200805 May/June 2008

May 12, 2008

Galileo’s GIOVE -B Spacecraft Transmits Signals

A screen in the Galileo control room displays the spectra of signals received from GIOVE-B shortly after the spacecraft began transmitting navigation signals. ESA photo.

Europe’s second Galileo In-Orbit Validation Element (GIOVE-B) satellite began transmitting navigation signals on May 7, including the common GPS-Galileo civil signal MBOC (multiplexed binary offset carrier).

Built under a cooperation between the European Space Agency (ESA) and European Union (EU), GIOVE-B was launched April 27 from the Baikonur cosmodrome in Kazakhstan. The MBOC signal design will be used by the future GPS L1C broadcasts as well as the Galileo Open Service in accordance with an agreement drawn up in July 2007 between the EU and the United States.

Locked to an on-board passive hydrogen maser clock, the GIOVE-B signals will help improve positioning accuracy in challenging environments with multipath and interference as well as better penetration for indoor navigation.

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By Inside GNSS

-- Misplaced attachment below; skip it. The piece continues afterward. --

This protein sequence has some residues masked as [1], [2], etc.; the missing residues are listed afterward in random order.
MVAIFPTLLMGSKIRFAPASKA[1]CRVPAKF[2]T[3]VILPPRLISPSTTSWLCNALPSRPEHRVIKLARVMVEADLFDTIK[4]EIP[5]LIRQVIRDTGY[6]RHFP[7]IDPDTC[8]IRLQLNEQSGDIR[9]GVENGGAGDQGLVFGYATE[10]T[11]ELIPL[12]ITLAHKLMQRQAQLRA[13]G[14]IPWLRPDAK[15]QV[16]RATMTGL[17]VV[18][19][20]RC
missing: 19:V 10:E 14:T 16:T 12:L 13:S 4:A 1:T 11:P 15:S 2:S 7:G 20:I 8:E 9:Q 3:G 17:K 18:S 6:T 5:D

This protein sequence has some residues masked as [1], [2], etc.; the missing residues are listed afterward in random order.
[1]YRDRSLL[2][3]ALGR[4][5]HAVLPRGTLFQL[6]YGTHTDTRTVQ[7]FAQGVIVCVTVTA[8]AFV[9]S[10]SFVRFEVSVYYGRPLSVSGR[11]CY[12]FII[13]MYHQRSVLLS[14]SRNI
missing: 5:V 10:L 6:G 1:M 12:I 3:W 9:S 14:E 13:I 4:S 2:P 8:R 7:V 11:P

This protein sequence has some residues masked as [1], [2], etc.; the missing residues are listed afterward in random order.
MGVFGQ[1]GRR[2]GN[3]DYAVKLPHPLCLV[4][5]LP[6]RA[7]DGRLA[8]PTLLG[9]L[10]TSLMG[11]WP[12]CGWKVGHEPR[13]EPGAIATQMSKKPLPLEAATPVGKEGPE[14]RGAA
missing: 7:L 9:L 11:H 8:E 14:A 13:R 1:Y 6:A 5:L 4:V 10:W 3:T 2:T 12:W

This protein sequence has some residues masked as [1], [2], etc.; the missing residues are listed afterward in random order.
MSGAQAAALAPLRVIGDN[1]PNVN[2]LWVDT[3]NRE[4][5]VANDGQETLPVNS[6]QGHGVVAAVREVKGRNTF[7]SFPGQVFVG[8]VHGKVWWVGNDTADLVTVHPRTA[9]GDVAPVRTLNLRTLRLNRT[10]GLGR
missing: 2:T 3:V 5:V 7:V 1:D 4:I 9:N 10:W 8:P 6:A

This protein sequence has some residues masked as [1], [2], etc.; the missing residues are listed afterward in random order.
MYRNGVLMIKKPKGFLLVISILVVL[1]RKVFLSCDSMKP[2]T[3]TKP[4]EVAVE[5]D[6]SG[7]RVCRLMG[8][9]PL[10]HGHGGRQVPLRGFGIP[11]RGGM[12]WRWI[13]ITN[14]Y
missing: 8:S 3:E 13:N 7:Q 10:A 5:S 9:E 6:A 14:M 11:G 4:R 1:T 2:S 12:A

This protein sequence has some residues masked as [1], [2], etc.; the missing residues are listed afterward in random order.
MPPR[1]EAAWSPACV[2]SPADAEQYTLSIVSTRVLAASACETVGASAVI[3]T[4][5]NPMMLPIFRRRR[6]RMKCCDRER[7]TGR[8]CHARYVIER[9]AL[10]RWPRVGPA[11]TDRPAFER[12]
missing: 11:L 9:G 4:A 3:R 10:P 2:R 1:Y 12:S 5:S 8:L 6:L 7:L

April 30, 2008

Galileo’s Drama: Different Set, Additional Actors, a New Play for Europe’s GNSS?

Passage of a new regulation on Galileo sets the stage for the next phase of the €3.4-billion satellite navigation system’s development under a public procurement but leaves many details to be worked out among the key players: the European Commission (EC), the European Council, the European Parliament, and the European Space Agency (ESA).

Meeting in Strasbourg, France, the parliament adopted the measure on April 22 with 607 votes in favor, 36 votes against, and 8 abstentions.

“Things are looking up, finally, for the European GNSS programs,” Paul Verhoef, head of the Galileo unit in the EC’s Directorate-General for Transport and Energy, told an April 23 plenary session of the European Navigation Conference 2008 in Toulouse, France.

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By glen